While Blanco was nonexistent defensively, ranking in just the 14th percentile, he had good playmaking and dribbling grades, which contributed to his above-average offensive grade. Blanco actually attempted more passes than Moreno in this match, however his passing percentage was much worse (28th percentile). Nevertheless, Blanco still stamped his fingerprint on this game as he completed one of his two crosses, both of his dribbles, five of his eight passes to the final third, and three of his seven forward passes. While there are certainly some things to be excited about, like Blanco’s dribbles and passes to the final third, there are also some things left for him to work on, such as his passes to the penalty area. Thus, I will be interested to see any improvement or minor adjustments that Blanco adds to his game in the aftermath of the international break.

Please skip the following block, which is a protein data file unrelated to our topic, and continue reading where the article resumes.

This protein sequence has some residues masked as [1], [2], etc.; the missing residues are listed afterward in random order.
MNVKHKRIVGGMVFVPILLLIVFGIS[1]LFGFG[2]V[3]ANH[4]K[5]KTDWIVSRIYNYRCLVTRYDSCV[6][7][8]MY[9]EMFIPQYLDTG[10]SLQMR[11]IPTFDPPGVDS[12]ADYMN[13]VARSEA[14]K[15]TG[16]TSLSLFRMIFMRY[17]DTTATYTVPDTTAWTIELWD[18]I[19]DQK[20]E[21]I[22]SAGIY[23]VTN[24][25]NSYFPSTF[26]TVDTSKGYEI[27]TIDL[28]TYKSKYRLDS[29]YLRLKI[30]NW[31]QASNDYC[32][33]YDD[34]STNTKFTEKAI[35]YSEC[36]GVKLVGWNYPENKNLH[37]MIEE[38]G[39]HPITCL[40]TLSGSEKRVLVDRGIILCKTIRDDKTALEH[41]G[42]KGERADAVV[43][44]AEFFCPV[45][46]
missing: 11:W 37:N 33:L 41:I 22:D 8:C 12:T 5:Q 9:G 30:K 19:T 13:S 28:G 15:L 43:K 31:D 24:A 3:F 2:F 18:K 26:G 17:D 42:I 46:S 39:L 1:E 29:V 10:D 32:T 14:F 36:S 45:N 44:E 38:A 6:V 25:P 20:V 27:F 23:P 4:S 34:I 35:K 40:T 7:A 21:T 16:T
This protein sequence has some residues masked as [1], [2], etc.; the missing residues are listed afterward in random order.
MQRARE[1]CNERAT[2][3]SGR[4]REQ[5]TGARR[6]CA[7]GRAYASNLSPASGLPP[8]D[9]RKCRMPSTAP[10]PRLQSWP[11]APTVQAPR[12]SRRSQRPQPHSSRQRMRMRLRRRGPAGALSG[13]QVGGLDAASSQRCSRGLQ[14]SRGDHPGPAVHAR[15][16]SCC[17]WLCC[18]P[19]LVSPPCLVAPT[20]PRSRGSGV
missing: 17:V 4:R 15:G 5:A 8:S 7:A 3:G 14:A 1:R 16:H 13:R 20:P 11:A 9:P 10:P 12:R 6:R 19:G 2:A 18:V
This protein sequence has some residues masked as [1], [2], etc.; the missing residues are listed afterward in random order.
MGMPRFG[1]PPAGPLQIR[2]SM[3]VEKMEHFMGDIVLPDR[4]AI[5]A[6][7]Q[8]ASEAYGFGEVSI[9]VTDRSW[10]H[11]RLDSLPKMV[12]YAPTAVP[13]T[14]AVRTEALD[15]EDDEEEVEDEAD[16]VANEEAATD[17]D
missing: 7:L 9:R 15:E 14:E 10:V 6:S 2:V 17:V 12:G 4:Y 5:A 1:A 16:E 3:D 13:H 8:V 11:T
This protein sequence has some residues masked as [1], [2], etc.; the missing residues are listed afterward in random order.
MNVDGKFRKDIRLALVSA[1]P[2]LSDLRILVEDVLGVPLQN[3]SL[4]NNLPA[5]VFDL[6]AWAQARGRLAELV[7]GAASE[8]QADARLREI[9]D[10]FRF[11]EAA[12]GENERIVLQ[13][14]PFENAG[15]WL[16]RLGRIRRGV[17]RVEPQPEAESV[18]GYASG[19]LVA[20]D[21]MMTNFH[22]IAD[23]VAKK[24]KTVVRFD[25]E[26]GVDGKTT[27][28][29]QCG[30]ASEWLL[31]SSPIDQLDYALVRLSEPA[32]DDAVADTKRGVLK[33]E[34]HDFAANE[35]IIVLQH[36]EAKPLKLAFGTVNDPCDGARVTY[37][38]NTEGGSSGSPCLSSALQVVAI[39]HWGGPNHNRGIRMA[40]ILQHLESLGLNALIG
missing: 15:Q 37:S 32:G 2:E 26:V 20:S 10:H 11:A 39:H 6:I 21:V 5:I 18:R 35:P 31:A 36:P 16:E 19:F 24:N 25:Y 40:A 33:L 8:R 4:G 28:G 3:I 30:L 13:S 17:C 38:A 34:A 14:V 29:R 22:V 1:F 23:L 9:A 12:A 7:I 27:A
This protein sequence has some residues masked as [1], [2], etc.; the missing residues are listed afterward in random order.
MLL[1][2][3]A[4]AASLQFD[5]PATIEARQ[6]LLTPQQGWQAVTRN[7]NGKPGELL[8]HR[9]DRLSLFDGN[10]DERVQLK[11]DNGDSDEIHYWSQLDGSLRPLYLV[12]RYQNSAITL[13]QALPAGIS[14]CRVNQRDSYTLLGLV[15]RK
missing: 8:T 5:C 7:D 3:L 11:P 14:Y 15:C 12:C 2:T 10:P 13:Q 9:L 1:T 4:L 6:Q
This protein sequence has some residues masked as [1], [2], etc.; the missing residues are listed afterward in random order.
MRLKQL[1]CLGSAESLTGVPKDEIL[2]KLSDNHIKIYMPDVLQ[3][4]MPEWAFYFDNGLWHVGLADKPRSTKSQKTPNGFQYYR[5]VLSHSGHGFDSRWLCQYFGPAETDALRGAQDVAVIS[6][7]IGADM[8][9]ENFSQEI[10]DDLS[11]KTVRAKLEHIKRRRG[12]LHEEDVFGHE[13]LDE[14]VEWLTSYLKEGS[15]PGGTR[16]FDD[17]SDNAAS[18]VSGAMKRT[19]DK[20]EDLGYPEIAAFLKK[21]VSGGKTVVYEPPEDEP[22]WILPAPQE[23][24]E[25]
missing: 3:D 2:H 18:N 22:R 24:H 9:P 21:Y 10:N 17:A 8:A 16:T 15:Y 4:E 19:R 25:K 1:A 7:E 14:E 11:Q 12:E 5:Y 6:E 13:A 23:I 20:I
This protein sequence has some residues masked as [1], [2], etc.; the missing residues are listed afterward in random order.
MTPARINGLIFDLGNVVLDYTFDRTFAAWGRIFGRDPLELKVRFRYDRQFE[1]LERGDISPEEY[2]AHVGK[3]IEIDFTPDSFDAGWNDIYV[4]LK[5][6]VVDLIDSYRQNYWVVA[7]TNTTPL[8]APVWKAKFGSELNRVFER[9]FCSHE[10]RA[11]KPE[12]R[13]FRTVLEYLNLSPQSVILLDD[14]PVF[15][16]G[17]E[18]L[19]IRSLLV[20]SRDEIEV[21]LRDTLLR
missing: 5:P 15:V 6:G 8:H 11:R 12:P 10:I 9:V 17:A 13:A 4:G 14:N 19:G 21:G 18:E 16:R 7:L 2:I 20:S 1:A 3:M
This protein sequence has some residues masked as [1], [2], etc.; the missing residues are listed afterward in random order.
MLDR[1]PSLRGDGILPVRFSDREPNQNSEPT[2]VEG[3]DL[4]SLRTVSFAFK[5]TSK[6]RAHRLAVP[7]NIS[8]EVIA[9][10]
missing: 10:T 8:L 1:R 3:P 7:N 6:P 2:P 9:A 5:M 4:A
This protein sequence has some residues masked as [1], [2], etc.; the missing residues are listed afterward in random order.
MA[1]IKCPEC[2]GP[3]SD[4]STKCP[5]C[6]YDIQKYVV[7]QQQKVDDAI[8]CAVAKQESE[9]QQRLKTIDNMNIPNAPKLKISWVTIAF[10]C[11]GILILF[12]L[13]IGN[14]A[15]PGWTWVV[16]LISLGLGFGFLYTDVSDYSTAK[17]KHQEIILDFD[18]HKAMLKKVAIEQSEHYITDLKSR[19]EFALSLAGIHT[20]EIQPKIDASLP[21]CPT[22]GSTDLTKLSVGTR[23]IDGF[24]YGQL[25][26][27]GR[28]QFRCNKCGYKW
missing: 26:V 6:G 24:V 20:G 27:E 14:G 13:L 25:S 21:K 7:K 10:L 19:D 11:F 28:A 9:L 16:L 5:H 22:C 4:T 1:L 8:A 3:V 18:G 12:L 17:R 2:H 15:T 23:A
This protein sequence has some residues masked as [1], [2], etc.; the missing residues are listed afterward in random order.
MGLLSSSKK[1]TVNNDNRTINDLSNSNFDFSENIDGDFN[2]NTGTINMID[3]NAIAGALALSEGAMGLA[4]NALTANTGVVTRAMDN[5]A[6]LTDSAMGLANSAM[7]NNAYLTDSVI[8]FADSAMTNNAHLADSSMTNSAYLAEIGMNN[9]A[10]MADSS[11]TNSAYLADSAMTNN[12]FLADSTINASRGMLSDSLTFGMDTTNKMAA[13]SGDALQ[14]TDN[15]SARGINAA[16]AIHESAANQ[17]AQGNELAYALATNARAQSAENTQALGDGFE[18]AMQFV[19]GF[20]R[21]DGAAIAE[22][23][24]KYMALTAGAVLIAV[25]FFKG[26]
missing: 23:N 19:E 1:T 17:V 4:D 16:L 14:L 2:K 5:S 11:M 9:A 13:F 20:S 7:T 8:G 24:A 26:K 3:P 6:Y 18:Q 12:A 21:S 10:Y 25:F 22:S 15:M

Pablo Bonilla () - N/A
Zac McGraw () - N/A
These players aren’t graded because I currently do not have a grading system that will fairly evaluate players, who played under 30 minutes compared to the rest of the team, who played most of the game. This is something that I want to improve upon in the future.